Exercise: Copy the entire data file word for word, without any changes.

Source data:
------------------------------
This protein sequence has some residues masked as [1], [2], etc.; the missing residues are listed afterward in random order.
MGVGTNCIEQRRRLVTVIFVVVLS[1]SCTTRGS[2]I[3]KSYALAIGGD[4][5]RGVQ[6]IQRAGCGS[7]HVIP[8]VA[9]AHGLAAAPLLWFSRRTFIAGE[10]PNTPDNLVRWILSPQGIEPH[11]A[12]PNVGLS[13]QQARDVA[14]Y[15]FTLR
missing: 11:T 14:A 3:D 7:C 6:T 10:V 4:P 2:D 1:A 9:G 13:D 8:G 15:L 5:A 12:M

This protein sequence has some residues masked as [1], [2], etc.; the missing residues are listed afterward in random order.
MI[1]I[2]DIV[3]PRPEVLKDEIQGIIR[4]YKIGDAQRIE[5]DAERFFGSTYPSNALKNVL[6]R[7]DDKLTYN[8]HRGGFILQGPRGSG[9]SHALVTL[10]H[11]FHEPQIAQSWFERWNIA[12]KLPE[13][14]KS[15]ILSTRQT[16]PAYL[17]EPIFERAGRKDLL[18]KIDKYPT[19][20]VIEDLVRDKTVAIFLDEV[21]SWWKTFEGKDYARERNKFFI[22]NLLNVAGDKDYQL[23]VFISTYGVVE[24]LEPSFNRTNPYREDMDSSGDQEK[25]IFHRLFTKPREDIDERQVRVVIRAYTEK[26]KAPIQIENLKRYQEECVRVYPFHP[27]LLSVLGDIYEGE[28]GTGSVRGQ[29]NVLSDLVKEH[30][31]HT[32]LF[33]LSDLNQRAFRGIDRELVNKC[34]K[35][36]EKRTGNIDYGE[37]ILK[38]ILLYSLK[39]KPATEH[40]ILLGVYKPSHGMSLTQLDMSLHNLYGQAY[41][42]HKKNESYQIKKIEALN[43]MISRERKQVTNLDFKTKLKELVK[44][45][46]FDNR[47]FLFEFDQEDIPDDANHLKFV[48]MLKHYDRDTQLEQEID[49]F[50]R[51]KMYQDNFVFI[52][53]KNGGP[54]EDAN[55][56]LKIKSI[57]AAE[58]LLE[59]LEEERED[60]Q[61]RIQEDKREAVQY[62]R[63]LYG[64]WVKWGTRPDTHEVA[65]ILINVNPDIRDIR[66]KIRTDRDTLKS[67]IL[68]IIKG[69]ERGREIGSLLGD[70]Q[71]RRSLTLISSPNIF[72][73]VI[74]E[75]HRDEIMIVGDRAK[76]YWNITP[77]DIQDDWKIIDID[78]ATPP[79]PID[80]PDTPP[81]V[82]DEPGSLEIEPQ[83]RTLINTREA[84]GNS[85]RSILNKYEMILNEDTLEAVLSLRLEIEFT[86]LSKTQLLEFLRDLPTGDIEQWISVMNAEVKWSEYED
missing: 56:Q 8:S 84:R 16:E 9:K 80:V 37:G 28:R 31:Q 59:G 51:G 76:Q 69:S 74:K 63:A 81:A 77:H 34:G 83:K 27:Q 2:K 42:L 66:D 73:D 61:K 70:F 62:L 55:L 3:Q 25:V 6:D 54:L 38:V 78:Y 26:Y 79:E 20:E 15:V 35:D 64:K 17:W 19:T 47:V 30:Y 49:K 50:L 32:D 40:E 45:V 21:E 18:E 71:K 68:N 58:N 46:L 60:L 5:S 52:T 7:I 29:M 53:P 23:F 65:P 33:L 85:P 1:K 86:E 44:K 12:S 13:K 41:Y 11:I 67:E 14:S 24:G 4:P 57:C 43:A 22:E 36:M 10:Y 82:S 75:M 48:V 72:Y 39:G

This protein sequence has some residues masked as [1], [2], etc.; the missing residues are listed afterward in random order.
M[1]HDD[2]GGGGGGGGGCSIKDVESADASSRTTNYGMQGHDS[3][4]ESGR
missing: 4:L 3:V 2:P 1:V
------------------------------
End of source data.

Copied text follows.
This protein sequence has some residues masked as [1], [2], etc.; the missing residues are listed afterward in random order.
MGVGTNCIEQRRRLVTVIFVVVLS[1]SCTTRGS[2]I[3]KSYALAIGGD[4][5]RGVQ[6]IQRAGCGS[7]HVIP[8]VA[9]AHGLAAAPLLWFSRRTFIAGE[10]PNTPDNLVRWILSPQGIEPH[11]A[12]PNVGLS[13]QQARDVA[14]Y[15]FTLR
missing: 11:T 14:A 3:D 7:C 6:T 10:V 4:P 2:D 1:A 9:G 13:D 8:G 15:L 5:A 12:M

This protein sequence has some residues masked as [1], [2], etc.; the missing residues are listed afterward in random order.
MI[1]I[2]DIV[3]PRPEVLKDEIQGIIR[4]YKIGDAQRIE[5]DAERFFGSTYPSNALKNVL[6]R[7]DDKLTYN[8]HRGGFILQGPRGSG[9]SHALVTL[10]H[11]FHEPQIAQSWFERWNIA[12]KLPE[13][14]KS[15]ILSTRQT[16]PAYL[17]EPIFERAGRKDLL[18]KIDKYPT[19][20]VIEDLVRDKTVAIFLDEV[21]SWWKTFEGKDYARERNKFFI[22]NLLNVAGDKDYQL[23]VFISTYGVVE[24]LEPSFNRTNPYREDMDSSGDQEK[25]IFHRLFTKPREDIDERQVRVVIRAYTEK[26]KAPIQIENLKRYQEECVRVYPFHP[27]LLSVLGDIYEGE[28]GTGSVRGQ[29]NVLSDLVKEH[30][31]HT[32]LF[33]LSDLNQRAFRGIDRELVNKC[34]K[35][36]EKRTGNIDYGE[37]ILK[38]ILLYSLK[39]KPATEH[40]ILLGVYKPSHGMSLTQLDMSLHNLYGQAY[41][42]HKKNESYQIKKIEALN[43]MISRERKQVTNLDFKTKLKELVK[44][45][46]FDNR[47]FLFEFDQEDIPDDANHLKFV[48]MLKHYDRDTQLEQEID[49]F[50]R[51]KMYQDNFVFI[52][53]KNGGP[54]EDAN[55][56]LKIKSI[57]AAE[58]LLE[59]LEEERED[60]Q[61]RIQEDKREAVQY[62]R[63]LYG[64]WVKWGTRPDTHEVA[65]ILINVNPDIRDIR[66]KIRTDRDTLKS[67]IL[68]IIKG[69]ERGREIGSLLGD[70]Q[71]RRSLTLISSPNIF[72][73]VI[74]E[75]HRDEIMIVGDRAK[76]YWNITP[77]DIQDDWKIIDID[78]ATPP[79]PID[80]PDTPP[81]V[82]DEPGSLEIEPQ[83]RTLINTREA[84]GNS[85]RSILNKYEMILNEDTLEAVLSLRLEIEFT[86]LSKTQLLEFLRDLPTGDIEQWISVMNAEVKWSEYED
missing: 56:Q 8:S 84:R 16:E 9:K 80:V 37:G 28:R 31:Q 59:G 51:G 76:Q 69:S 74:K 63:A 81:A 77:H 34:G 83:K 27:Q 2:K 42:L 66:D 73:D 61:K 70:F 62:L 55:L 3:Q 25:V 6:D 54:L 38:V 78:Y 26:Y 79:E 20:E 15:V 35:D 64:K 17:W 19:T 47:V 30:Y 49:K 50:L 32:D 40:E 45:V 21:E 18:E 71:K 68:N 58:N 46:L 60:L 5:S 52:T 7:I 29:M 53:P 23:F 65:P 33:L 85:P 1:K 86:E 44:K 12:S 13:K 41:Y 11:I 67:E 14:S 24:G 4:P 57:C 43:A 22:E 36:M 10:Y 82:S 75:M 48:V 72:Y 39:G

This protein sequence has some residues masked as [1], [2], etc.; the missing residues are listed afterward in random order.
M[1]HDD[2]GGGGGGGGGCSIKDVESADASSRTTNYGMQGHDS[3][4]ESGR
missing: 4:L 3:V 2:P 1:V